Meet your third eye!
Although very tiny, with a size similar to that of a pea and located in the center of the brain, the pineal gland greatly affects your health by controlling your circadian rhythm, i.e., the sleep-wake cycle. Historically, ancient civilizations associated the pineal gland with the Third Eye. Ancient Egyptians symbolized it as the Eye of Horus, while the Hindu called it the Third Eye Chakra. More recently, French philosopher René Descartes called it the 'seat of the soul.' He went on to describe it as the unique meeting point between the body and the soul where all 'thoughts are formed.'
Connection to the eye
There are a couple of reasons why the pineal gland is referred to as the Third Eye. Firstly, it contains rod-like cells that are similar to those found in the human eye. In addition, it is connected to the eyes in a way that allows it to detect light and release melatonin.
Role of the pineal gland
It has long been thought that the main role of the pineal gland is to regulate the sleep-wake cycle, however, it turned out that it has a far greater role in which it acts as the master conductor of the brain and body function
- Sleep and the circadian rhythm
The circadian rhythm is a natural process within the body, through which it regulates the sleep-wake (day-night) cycle. It's a 24-hour cycle that repeats itself indefinitely. The pineal gland controls this cycle by releasing serotonin, the happiness molecule, in the morning then converting it into melatonin at night. Melatonin alerts the brain it is time to sleep.
This process takes place gradually when the levels of melatonin start to rise in the evening, peak at night time, then decline in the morning to prepare for waking. In the meantime, the levels of serotonin peak in the morning and start to decline four hours before the release of melatonin.
It is noted that serotonin is produced in the pineal gland by converting the neurotransmitter tryptophan into serotonin. Serotonin is then made into melatonin.
tryptophan -> serotonin -> melatonin
- Melatonin and breast cancer
Melatonin is a very powerful antioxidant and free radical scavenger that helps suppress inflammation. It helps protect against cancer, especially sex hormone-driven cancers through triggering cancer cell apoptosis (self-destruction) and boosting production of immune substances that can help identify and attack abnormal cells that are carcinogenic.
When the pineal gland receives a signal indicating night time it starts producing melatonin. However, getting exposed to artificial lights at night can give the pineal gland a false signal that it is still morning time leading to the cessation in the production of melatonin. A number of studies have highlighted that a lack in melatonin can increase the risk of breast cancer among women. Moreover, epidemiological studies of nurses, flight attendants and others who work at night have found breast cancer rates 60% above normal, even when other factors such as differences in diet are accounted for (2).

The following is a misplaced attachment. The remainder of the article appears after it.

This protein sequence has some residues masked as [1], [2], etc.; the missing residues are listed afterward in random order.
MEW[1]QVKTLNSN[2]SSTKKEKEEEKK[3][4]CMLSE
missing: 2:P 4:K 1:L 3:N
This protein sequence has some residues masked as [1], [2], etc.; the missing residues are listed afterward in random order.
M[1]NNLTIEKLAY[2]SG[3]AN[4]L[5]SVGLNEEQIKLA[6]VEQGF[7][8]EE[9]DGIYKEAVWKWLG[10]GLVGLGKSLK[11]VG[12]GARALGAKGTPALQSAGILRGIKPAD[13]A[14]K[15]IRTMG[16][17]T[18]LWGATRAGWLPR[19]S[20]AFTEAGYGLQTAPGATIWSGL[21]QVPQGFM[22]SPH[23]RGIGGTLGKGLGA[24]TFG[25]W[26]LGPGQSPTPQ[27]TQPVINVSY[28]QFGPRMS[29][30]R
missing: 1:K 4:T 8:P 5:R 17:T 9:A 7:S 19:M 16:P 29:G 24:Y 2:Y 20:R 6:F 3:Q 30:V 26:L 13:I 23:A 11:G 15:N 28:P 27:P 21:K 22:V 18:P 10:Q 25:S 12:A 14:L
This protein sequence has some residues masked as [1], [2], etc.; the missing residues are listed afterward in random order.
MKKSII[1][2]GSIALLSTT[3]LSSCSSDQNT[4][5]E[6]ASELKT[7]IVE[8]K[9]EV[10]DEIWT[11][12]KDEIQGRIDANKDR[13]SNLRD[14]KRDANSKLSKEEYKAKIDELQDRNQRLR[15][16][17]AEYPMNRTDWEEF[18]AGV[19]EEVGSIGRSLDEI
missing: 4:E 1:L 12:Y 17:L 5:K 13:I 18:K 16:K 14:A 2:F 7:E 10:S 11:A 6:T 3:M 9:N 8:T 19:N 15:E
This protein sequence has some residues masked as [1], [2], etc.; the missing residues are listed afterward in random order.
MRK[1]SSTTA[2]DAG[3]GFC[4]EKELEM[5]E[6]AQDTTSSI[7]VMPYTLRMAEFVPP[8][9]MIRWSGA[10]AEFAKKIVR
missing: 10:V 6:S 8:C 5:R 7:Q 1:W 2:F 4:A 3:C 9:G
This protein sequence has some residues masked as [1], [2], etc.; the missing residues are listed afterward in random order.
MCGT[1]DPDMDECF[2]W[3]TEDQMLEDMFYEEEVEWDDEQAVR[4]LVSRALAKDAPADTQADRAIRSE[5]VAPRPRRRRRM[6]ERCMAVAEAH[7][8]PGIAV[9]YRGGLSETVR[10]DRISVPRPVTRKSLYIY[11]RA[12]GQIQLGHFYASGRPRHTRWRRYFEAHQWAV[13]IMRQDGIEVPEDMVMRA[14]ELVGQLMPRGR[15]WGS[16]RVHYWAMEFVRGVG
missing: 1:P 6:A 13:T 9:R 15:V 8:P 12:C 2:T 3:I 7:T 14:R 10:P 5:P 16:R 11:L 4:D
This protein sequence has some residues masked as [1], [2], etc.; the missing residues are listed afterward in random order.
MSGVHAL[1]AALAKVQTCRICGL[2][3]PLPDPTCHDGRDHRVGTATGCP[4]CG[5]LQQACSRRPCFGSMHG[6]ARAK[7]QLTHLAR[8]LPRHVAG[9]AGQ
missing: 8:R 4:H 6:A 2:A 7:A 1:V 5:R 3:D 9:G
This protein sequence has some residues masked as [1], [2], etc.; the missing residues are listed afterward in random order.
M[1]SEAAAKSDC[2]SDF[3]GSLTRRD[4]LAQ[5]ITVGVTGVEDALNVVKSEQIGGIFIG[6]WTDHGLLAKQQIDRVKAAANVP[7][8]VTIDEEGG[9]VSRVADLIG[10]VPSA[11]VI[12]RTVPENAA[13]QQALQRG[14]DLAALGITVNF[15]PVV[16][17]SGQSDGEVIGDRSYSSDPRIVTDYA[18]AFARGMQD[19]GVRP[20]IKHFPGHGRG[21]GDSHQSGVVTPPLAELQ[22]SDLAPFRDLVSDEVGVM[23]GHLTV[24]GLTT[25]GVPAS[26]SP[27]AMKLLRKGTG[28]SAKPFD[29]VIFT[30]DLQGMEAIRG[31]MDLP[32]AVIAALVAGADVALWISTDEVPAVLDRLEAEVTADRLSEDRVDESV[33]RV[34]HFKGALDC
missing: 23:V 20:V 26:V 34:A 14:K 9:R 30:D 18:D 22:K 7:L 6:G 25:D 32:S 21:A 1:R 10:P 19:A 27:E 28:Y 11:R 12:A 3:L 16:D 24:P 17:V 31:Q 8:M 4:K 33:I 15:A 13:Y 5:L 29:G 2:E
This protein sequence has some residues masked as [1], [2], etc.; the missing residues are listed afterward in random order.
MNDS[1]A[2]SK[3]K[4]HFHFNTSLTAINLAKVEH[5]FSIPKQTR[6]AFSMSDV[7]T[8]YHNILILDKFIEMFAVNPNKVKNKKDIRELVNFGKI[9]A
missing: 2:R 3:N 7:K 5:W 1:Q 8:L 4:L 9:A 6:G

Could melatonin turn out to be the magical potion that keeps us forever young? A study that investigated the effects of melatonin on the skin concluded that naturally produced melatonin within our body, coupled with topically applied melatonin, can be expected to represent one of the most potent anti-oxidative defense systems against UV-induced skin aging. Hurray! (3)
Moreover, other studies have shown that melatonin is twice as strong an antioxidant than vitamin e, and four times stronger than vitamin c, which makes it a great scavenger of the free radicals that can cause premature aging (4).
. Melatonin and menopause
In a very interesting study that ran over the course of six months at the Madonna Del Grazie Health Institute in Rome, Italy, women between the ages of 42 and 62 were given a melatonin supplement or a placebo each night. Amazingly, those who received the daily melatonin supplement regained their menstrual cycles, including women who were post-menopausal.
Other symptoms that are typically associated with menopause such as sleep disorders, hot flushes, fatigue, depression, anxiety, difficulty concentrating and appetite disorders were remarkably reversed or significantly improved.
Alzheimer's Disease, headaches and migraines, autoimmune disease, stroke, insulin resistance, prostate cancer and schizophrenia are all symptoms related to low melatonin levels and pineal gland calcification.
Factors that affect the function of the pineal gland
- Exposure to light